Lucchitta, I., Holm, R. F. & Lucchitta, B. K. A Miocene river in northern Arizona and its implications for the Colorado River and Grand Canyon. GSA Today 21, 4–10 (2011).

    Google Scholar 

  20. 20

    McKee, E. D., Wilson, R. F., Breed, W. J. & Breed, C. S. Evolution of the Colorado River in Arizona. Museum Nor. Ariz. Bull. 44, 1–67 (1967).

    Google Scholar 

  21. 21

    Young, R. A. Geomorphic, structural, and stratigraphic evidence for Laramide uplift of the southwestern Colorado Plateau margin in northwestern Arizona. Utah Geol. Assoc. Pub. 30, 227–237 (2001).

    Google Scholar 

  22. 22

    Young, R. A. & Hartman, J. H. Early Cenozoic rim gravel of Arizona—Age, distribution and geologic significance. US Geol. Surv. OFR 2011–1210, 274–280 (2011).

    Google Scholar 

  23. 23

    Young, R. A. Brief Cenozoic geologic history of the Peach Springs Quadrangle and Hualapai Plateau, Mohave County, Arizona (Hualapai Indian Reservation).Ariz. Geol. Surv. Cont. Rep. CR-11-O, 1–28, geologic map and cross section (2011)

  24. 24

    Strahler, A. N. Geomorphology and structure of the West Kaibab fault zone and Kaibab Plateau, Arizona. Geol. Soc. Am. Bull. 59, 513–540 (1948).

    Article  Google Scholar 

  25. 25

    Young, R. A. in Mesozoic-Cenozoic Tectonic Evolution of the Colorado River region, California, Arizona, and Nevada (eds Frost, E. G. & Martin, D. L.) 29–39 (Cordilleran Publishers, 1982).

    Google Scholar 

  26. 26

    Huntoon, P. W., Billingsley, G. H. & Clark, M. D. Geologic map of the Hurricane fault zone and vicinity, western Grand Canyon, Arizona. Grand Canyon Assoc. 1, 48000 (1981).

    Google Scholar 

  27. 27

    Karlstrom, K. E. et al. 40Ar/39Ar and field studies of Quaternary basalts in Grand Canyon and model for carving Grand Canyon: Quantifying the interaction of river incision and normal faulting across the western edge of the Colorado Plateau. Geol. Soc. Am. Bull. 119, 1283–1312 (2007).

    Article  Google Scholar 

  28. 28

    Karlstrom, K. E. et al. Comment on: Apatite 4He/3He and (U–Th)/He evidence for an ancient Grand Canyon. Science 340, 143 (2013).

    Article  Google Scholar 

  29. 29

    Young, R. A. AGU 28th Int. Geol. Cong. Field Trip T115/315 (American Geophysical Union, 1989)

  30. 30

    Faulds, J. E., Price, L. M. & Wallace, M. A. Pre-Colorado River paleogeography and extension along the Colorado Plateau–Basin and Range boundary, northwest Arizona. Grand Canyon Assoc. Mon. 12, 93–99 (2001).

    Google Scholar 

  31. 31

    Lucchitta, I. Comment on apatite 4He/3He and (U–Th)/He Evidence for an ancient Grand Canyon. Science 340, 143 (2013).

    Article  Google Scholar 

  32. 32

    Dorsey, R. J. et al. Chronology of Miocene-Pliocene deposits at Split Mountain Gorge, Southern California; A record of regional tectonics and Colorado River evolution. Geology 35, 57–60 (2007).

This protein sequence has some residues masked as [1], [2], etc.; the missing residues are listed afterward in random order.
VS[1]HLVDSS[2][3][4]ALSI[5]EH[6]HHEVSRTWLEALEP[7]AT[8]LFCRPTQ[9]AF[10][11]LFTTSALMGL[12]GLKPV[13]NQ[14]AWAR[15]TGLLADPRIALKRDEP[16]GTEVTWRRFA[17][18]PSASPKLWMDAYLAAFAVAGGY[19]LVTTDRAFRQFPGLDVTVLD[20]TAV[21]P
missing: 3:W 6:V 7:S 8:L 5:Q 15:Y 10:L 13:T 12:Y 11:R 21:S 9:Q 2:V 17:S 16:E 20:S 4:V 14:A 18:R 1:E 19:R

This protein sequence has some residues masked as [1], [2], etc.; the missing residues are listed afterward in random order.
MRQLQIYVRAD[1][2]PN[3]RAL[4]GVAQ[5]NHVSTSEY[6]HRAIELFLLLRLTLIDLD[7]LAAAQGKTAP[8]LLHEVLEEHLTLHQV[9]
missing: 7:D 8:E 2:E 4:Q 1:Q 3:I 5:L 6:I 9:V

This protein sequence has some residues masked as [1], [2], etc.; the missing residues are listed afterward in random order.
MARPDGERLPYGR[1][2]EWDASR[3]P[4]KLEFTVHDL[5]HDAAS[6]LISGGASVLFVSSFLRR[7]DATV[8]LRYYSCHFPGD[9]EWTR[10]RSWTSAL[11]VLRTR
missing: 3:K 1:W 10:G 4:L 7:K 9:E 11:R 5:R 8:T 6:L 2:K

Article  Google Scholar 

  33. 33

    Ingersoll, R. V. et al. Detrital zircons indicate no drainage link between southern California rivers and the Colorado Plateau from mid-Cretaceous through Pliocene. Geology 41, 311–314 (2013).

    Article  Google Scholar 

  34. 34

    Karlstrom, K. E. et al. Surface response to mantle convection beneath the Colorado Rocky Mountains and Colorado Plateau. Lithosphere 4, 3–22 (2012).

    Article  Google Scholar 

  35. 35

    Farley, K. A., Wolf, R. A. & Silver, L. T. The effects of long alpha-stopping distances on (U–Th)/He ages. Geochim. Cosmochim. Acta 60, 4223–4229 (1996).

    Article  Google Scholar 

  36. 36

    Flowers, R. M. et al. Apatite (U–Th)/He thermochronometry using a radiation damage accumulation and annealing model. Geochim. Cosmochim. Acta 73, 2347–2365 (2009).

    Article  Google Scholar 

  37. 37

    Shuster, D. L., Flowers, R. M. & Farley, K. A. The influence of natural radiation damage on helium diffusion kinetics in apatite. Earth Planet. Sci. Lett. 249, 148–161 (2006).

    Article  Google Scholar 

  38. 38

    Shuster, D. L., Cuffey, K. M., Sanders, J. W. & Balco, G. Thermochronometry reveals headward propagation of erosion in an alpine landscape. Science 332, 84–88 (2011).

    Article  Google Scholar 

Download references


This work was supported by NSF Grant EAR-1242028 from the Tectonics Program. Support for our whitewater raft facility was from the NSF EAR Instrumentation and Facilities Program. We acknowledge a research agreement with Grand Canyon National Park that has allowed river corridor access. Formal reviews by P. Reiners and R. Ingersoll, and an informal review by W. R. Dickinson, helped improve the paper.

Author information




K.E.K. did the writing and data analysis. J.P.L., S.A.K., M.F., D.L.S. and J.W.R. did the thermochronology data analysis. R.S.C., L.J.C., R.A.Y., G.L. and L.S.B. did the geology data analysis.

Corresponding author

Correspondence to Karl E. Karlstrom.

Ethics declarations

Competing interests

The authors declare no competing financial interests.

Supplementary information

Supplementary Information

Supplementary Information (PDF 1822 kb)

Rights and permissions

Reprints and Permissions

About this article

Cite this article

Karlstrom, K., Lee, J., Kelley, S. et al. Formation of the Grand Canyon 5 to 6 million years ago through integration of older palaeocanyons. Nature Geosci 7, 239–244 (2014).

Download citation

Further reading


Quick links

Nature Briefing

Sign up for the Nature Briefing newsletter — what matters in science, free to your inbox daily.

Get the most important science stories of the day, free in your inbox. Sign up for Nature Briefing